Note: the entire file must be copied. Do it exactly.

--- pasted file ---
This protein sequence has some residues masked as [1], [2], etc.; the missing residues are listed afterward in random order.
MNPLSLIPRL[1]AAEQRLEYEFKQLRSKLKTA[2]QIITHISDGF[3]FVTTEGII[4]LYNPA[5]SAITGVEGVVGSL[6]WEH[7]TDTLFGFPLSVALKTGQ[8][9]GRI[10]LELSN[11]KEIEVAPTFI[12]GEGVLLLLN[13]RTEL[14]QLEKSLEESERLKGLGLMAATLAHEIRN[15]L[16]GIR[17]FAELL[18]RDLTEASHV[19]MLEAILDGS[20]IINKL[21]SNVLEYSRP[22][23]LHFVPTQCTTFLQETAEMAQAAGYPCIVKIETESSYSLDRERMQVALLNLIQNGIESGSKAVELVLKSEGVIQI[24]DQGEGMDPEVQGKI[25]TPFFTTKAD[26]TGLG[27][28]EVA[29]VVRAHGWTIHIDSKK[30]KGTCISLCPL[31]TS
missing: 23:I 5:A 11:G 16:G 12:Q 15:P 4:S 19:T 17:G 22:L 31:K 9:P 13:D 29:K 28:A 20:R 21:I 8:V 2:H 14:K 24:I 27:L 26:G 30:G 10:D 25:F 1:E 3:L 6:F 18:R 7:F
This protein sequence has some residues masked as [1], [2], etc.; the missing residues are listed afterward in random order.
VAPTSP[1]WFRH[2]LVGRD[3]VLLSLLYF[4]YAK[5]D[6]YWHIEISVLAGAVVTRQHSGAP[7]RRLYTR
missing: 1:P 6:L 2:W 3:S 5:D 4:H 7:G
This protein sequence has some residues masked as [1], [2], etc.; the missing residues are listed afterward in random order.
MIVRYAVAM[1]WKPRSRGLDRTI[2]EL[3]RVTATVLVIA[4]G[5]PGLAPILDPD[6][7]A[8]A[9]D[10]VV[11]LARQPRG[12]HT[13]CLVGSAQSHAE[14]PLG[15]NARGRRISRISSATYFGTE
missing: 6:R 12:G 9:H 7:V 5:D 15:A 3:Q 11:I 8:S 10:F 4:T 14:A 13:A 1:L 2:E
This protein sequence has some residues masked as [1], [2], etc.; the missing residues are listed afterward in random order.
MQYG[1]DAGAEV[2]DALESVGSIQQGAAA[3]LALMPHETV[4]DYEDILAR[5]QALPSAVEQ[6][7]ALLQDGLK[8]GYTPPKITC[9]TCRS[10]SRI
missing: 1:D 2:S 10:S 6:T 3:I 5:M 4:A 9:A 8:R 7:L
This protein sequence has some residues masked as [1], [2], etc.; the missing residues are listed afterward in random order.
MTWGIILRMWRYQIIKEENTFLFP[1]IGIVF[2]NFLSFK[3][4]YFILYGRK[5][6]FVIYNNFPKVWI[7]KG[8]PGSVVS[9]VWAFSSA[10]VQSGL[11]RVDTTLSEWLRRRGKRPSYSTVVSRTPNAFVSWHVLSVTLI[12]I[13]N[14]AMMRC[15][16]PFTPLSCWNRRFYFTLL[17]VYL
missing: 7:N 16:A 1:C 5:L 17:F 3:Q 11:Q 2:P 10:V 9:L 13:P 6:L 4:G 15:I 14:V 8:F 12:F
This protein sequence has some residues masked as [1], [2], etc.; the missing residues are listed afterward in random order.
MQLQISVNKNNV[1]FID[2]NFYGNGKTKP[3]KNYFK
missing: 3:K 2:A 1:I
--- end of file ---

This protein sequence has some residues masked as [1], [2], etc.; the missing residues are listed afterward in random order.
MNPLSLIPRL[1]AAEQRLEYEFKQLRSKLKTA[2]QIITHISDGF[3]FVTTEGII[4]LYNPA[5]SAITGVEGVVGSL[6]WEH[7]TDTLFGFPLSVALKTGQ[8][9]GRI[10]LELSN[11]KEIEVAPTFI[12]GEGVLLLLN[13]RTEL[14]QLEKSLEESERLKGLGLMAATLAHEIRN[15]L[16]GIR[17]FAELL[18]RDLTEASHV[19]MLEAILDGS[20]IINKL[21]SNVLEYSRP[22][23]LHFVPTQCTTFLQETAEMAQAAGYPCIVKIETESSYSLDRERMQVALLNLIQNGIESGSKAVELVLKSEGVIQI[24]DQGEGMDPEVQGKI[25]TPFFTTKAD[26]TGLG[27][28]EVA[29]VVRAHGWTIHIDSKK[30]KGTCISLCPL[31]TS
missing: 23:I 5:A 11:G 16:G 12:Q 15:P 4:S 19:T 17:G 22:L 31:K 9:P 13:D 29:K 28:A 20:R 21:I 8:V 2:H 14:K 24:I 27:L 26:G 30:G 10:D 25:F 1:E 3:L 6:F 18:R 7:F
This protein sequence has some residues masked as [1], [2], etc.; the missing residues are listed afterward in random order.
VAPTSP[1]WFRH[2]LVGRD[3]VLLSLLYF[4]YAK[5]D[6]YWHIEISVLAGAVVTRQHSGAP[7]RRLYTR
missing: 1:P 6:L 2:W 3:S 5:D 4:H 7:G
This protein sequence has some residues masked as [1], [2], etc.; the missing residues are listed afterward in random order.
MIVRYAVAM[1]WKPRSRGLDRTI[2]EL[3]RVTATVLVIA[4]G[5]PGLAPILDPD[6][7]A[8]A[9]D[10]VV[11]LARQPRG[12]HT[13]CLVGSAQSHAE[14]PLG[15]NARGRRISRISSATYFGTE
missing: 6:R 12:G 9:H 7:V 5:D 15:A 3:Q 11:I 8:S 10:F 4:T 14:A 13:A 1:L 2:E
This protein sequence has some residues masked as [1], [2], etc.; the missing residues are listed afterward in random order.
MQYG[1]DAGAEV[2]DALESVGSIQQGAAA[3]LALMPHETV[4]DYEDILAR[5]QALPSAVEQ[6][7]ALLQDGLK[8]GYTPPKITC[9]TCRS[10]SRI
missing: 1:D 2:S 10:S 6:T 3:I 5:M 4:A 9:A 8:R 7:L
This protein sequence has some residues masked as [1], [2], etc.; the missing residues are listed afterward in random order.
MTWGIILRMWRYQIIKEENTFLFP[1]IGIVF[2]NFLSFK[3][4]YFILYGRK[5][6]FVIYNNFPKVWI[7]KG[8]PGSVVS[9]VWAFSSA[10]VQSGL[11]RVDTTLSEWLRRRGKRPSYSTVVSRTPNAFVSWHVLSVTLI[12]I[13]N[14]AMMRC[15][16]PFTPLSCWNRRFYFTLL[17]VYL
missing: 7:N 16:A 1:C 5:L 17:F 3:Q 11:Q 2:P 10:V 9:L 13:P 6:L 4:G 15:I 14:V 8:F 12:F
This protein sequence has some residues masked as [1], [2], etc.; the missing residues are listed afterward in random order.
MQLQISVNKNNV[1]FID[2]NFYGNGKTKP[3]KNYFK
missing: 3:K 2:A 1:I